THE BLOG

The Coming Workforce Crisis

05/06/2015 01:42 pm ET | Updated May 06, 2016

mail_image_previewThis may be counterintuitive, but we're running out of trained talent. I'm sure you noticed that I inserted the word "trained" before the word "talent." When my brother's son was a young boy, he had a talent for drawing, but without the skills and insights that education and training can bring, his talent was undeveloped.

I'm happy to report that he will be graduating from college with honors in a few months as a graphic artist. Now that his talent has been developed, and he knows how to use a wide pallet of tools to bring his visions to life on a page, or on a screen, with or without 3D animation, he can go out into the world and make a difference, and a living.

Skilled employees who have the education and training that's needed both today, and more importantly, the future,  are about to become an extremely hot commodity. This might sound like a bonus for job applicants, but it's going to be a growing crisis for businesses and for the economy at large. Without the trained workers we need to drive growth, it's likely we're going to see increasing stagnation and decline in large sections of the economy and large regions of the country. How did we get here, and more importantly, what can be done to fix it?

I know it seems like only yesterday that the economy took a dramatic downturn, and all anyone could talk about was how difficult it was to find a job. Companies were laying people off in droves. Corporations tightened their belts and announced that they could not afford to grow or to invest in their workforce -- not right now. In many areas such as Detroit, it seemed like soon, everyone was going to be on the dole.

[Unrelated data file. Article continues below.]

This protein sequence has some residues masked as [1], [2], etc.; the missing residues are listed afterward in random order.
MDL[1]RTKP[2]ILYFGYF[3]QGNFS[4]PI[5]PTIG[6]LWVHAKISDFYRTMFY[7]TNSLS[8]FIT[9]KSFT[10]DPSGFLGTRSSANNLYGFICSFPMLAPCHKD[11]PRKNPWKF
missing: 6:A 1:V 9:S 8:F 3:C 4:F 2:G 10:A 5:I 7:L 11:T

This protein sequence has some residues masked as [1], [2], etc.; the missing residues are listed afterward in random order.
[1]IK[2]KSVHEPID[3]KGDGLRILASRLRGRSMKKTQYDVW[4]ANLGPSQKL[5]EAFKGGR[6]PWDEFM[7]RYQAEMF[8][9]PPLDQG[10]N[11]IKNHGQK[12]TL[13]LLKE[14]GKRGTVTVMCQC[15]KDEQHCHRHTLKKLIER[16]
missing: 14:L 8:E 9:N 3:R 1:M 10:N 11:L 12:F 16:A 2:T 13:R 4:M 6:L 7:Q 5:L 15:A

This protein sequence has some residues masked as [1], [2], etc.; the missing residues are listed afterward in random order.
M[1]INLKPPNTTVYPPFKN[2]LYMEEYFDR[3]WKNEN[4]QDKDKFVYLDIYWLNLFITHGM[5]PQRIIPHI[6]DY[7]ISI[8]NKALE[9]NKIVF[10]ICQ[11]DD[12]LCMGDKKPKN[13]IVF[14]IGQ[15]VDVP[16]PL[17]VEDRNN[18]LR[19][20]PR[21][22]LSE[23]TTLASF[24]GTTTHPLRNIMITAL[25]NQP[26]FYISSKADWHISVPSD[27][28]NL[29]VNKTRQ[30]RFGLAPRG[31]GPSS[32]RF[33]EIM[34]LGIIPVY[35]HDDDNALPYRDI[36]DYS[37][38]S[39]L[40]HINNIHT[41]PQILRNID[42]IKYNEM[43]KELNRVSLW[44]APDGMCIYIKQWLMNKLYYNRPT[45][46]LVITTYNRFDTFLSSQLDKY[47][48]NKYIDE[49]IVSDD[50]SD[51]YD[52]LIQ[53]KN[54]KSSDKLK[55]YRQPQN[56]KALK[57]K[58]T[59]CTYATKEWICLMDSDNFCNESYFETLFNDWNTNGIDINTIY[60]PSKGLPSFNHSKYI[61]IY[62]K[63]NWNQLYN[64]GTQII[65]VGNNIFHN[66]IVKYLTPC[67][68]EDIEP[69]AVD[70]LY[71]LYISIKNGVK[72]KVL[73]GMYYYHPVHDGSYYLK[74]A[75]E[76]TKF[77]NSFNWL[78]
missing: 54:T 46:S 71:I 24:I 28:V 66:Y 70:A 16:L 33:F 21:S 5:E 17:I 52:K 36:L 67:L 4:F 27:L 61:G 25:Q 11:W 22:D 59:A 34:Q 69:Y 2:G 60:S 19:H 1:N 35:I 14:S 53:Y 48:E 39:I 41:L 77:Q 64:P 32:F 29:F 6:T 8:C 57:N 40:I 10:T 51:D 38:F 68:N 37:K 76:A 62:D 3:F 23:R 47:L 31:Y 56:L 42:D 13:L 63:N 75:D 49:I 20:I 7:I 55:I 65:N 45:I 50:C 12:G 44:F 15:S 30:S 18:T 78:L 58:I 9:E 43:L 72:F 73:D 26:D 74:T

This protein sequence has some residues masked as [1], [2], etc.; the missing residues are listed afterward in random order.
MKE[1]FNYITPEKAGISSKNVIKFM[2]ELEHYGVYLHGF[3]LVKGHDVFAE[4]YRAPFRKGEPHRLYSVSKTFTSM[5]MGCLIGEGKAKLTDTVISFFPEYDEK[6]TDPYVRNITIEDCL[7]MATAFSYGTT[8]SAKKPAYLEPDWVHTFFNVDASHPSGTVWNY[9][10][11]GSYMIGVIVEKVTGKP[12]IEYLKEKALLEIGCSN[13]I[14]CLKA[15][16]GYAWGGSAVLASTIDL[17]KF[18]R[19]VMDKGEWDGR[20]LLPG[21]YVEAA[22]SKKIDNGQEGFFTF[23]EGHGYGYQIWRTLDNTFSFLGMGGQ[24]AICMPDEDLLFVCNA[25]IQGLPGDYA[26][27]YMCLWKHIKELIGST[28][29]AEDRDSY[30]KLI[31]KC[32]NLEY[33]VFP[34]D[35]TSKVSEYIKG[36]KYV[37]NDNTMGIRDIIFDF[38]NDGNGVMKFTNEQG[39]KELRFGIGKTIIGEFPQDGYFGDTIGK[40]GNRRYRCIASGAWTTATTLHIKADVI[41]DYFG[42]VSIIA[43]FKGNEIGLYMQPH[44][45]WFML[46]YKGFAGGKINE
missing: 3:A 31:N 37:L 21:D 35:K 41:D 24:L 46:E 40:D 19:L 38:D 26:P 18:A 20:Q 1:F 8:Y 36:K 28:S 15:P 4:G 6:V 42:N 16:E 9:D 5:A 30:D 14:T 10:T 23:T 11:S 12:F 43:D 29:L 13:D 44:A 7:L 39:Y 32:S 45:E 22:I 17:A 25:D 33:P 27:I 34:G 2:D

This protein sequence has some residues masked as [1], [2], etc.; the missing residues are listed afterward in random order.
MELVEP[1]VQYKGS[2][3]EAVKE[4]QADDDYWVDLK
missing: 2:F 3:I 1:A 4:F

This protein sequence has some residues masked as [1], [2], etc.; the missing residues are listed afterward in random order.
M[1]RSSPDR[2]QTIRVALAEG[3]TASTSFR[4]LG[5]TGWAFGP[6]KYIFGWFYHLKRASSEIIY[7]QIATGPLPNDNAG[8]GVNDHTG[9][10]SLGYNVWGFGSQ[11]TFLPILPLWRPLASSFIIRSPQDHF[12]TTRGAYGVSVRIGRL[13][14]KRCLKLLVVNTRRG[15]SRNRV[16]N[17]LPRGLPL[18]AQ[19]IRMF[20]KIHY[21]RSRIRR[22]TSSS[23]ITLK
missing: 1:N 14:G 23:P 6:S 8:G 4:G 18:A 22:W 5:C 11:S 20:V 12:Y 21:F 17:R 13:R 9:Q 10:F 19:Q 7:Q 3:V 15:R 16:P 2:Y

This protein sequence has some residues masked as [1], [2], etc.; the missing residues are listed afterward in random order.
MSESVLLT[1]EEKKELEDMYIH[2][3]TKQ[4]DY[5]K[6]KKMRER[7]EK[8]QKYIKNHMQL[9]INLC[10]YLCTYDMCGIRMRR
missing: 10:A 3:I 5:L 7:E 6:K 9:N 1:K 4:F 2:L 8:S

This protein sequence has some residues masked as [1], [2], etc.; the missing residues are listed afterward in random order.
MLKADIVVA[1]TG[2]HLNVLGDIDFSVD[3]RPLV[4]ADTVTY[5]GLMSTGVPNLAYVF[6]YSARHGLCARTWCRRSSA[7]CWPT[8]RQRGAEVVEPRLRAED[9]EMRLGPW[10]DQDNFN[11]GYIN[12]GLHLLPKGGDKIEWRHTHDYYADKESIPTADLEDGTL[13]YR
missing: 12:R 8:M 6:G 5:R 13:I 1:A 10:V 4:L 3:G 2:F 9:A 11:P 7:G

It turns out that the tables are turning in a critical way, and we are headed for a major workforce crisis of a different kind. And it's not the one we were afraid of. There is going to be a growing gap between the number of qualified, available job applicants and the need for technically skilled workers. The demand for trained tradesman as well as people with degrees in science, technology engineering and math (STEM)  is about to skyrocket; and at the same time, the supply is going to plummet. Be forewarned, and begin preparing now.

This is not a speculation, or an assumption that is subject to changing factors -- what I call a "Soft Trend." The workforce crisis is a future fact. The underlying factors cannot be changed fast enough to change the direction of this trend in the near future. The supply is being dwindled down by an aging workforce, forced retirement and a lack of education in the necessary skills.

Why? Let's start with something that's uncontroversial: The baby boomer generation is getting older. This is a future fact, a "Hard Trend." And as the current working generation ages into retirement and is phased out of the workforce over the next couple of decades, the number of qualified  workers who are able to replace them is going to be limited.

This has nothing to do with birth trends, predictions in population growth or anything like that. Think about it. The people who will enter the job market in 10  years are the ones who are alive today and going through our current educational system.